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How Can Small Businesses Protect Themselves Against Supply Chain Issues?

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Keeping Your Head Above Water During Covid

It’s been a difficult few years for small businesses. As we move towards the end of the second year of pandemic measures, we’re seeing interesting reports of the effects on SME, and a strong sense of urgency to introduce support measures for the uncertain months ahead.

What exactly has been impacting us? Covid restrictions delaying operations, rapidly draining cash reserves, and companies reducing to skeleton staff amidst furlough measures, married with an increase in prices due to scarcity, have meant a huge hit on SME working and income. Alongside this, shortages of European workers has had an impact on how many drivers are available to operate forklifts, which means it is difficult to conduct business as usual. Add to that the delays in border crossings which are impacting supply chains following the United Kingdom’s exit from the European Union and it’s been something of a perfect storm.

As we regroup across the industry to ensure a resilient return to business, what can be done as small business owners to alleviate the situation we find ourselves in.

Automate To Get Ahead

Automating working practices, from routine reporting to stock management and CRM data collection, can save employee hours whilst minimising expenditure and improving efficiency by bringing more tasks in-house. Incorporating this approach to your practices into the foundation of your business will create a culture that is prepared for changes ahead, with cash and hours in reserve should we see future supply chain trouble.

Including automation in your business also puts you in a prime position to onboard inventory management systems or supply chain management software. These automation platforms are an incredibly successful tool in streamlining inventory planning and analysis, keeping tabs on your supply chain, and enabling early detection of disruption ahead.

Keep Your Supply Pool Diverse

We all know the old saying, “don’t put all of your eggs in one basket”, and this is also sage advice when it comes to your supply chain. Being dependent on one supplier leaves you incredibly vulnerable when supply chains become precarious. Diversifying your suppliers across a broader network can offer you more security against supply chain disruption, and keep you ahead of the competition when industry factors start shifting in periods of difficulty.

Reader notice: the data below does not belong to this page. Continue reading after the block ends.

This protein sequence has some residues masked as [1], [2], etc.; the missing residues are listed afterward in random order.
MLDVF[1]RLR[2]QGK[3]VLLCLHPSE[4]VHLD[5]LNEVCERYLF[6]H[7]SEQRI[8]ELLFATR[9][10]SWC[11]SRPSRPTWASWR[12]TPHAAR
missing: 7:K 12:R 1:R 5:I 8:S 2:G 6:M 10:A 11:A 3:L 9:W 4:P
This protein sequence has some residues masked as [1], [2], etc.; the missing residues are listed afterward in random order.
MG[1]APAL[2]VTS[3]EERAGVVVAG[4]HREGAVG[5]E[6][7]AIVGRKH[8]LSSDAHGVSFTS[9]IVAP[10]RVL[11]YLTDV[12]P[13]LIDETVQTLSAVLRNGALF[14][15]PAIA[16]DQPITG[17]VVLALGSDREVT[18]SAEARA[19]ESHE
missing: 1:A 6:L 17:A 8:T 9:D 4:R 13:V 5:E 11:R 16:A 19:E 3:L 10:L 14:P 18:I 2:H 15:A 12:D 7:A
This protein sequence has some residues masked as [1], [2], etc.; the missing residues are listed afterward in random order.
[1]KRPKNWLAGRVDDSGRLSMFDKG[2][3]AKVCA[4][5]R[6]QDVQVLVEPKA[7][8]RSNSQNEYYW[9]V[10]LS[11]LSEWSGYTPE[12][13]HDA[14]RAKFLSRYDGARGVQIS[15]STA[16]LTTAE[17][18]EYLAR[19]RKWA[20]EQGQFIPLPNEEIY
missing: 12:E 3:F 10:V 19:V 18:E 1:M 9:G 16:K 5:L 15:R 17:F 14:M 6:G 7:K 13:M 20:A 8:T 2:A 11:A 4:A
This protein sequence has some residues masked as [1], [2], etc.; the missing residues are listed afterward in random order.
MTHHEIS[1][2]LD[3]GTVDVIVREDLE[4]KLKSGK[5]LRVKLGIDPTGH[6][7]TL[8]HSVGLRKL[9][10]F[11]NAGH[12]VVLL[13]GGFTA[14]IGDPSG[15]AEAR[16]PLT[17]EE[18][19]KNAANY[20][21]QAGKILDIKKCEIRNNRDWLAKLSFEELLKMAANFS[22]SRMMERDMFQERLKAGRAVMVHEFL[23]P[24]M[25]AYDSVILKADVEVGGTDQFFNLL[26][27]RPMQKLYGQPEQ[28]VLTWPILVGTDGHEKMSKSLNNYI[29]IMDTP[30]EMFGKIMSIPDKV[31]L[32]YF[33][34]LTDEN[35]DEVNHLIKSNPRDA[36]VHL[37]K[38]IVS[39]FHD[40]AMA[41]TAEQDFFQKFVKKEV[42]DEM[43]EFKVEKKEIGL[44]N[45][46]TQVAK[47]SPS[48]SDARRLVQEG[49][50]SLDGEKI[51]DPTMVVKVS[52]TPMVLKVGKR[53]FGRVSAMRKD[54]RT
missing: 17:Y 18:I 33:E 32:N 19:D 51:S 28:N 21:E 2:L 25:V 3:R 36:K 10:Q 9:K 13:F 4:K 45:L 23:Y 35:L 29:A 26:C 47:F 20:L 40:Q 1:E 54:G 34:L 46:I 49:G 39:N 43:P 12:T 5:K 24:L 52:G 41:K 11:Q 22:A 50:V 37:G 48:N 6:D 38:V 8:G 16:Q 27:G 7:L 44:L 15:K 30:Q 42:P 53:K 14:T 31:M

Developing a broader scope in sourcing suppliers also opens your business up to new connections with specialised expertise that you may have missed otherwise by sticking with one supplier. With numerous suppliers on board, you can afford to explore your purchasing options to ensure you’re getting the highest quality for the best price.

Develop A Contingency Plan

When working with an unstable supply chain, a steady contingency plan is essential. Identifying suitable secondary suppliers that will avoid the particular disruptions that your primary suppliers are vulnerable to is a great first step towards solid contingency practice.

It’s also a mindful step to build supply chain disruption into your budget – what cash flow reserves will you have in place in the event of a disruption to carry you smoothly through Plan B, C, or D?

Maintain Supply Chain Visibility 

Ensuring you have full supply chain visibility from start to finish will put you in good stead to avoid future supply chain disruption. Each unique stage of the supply chain involves its own processes, risks and challenges, and knowing about them directly, rather than through delays later down the line, can give you more time to act in the event of a disruption.

Alongside general process visibility, having some further context around your supplier can also be very useful. Understanding the financial stability of your primary and secondary suppliers is another strong indicator of potential future supply problems.

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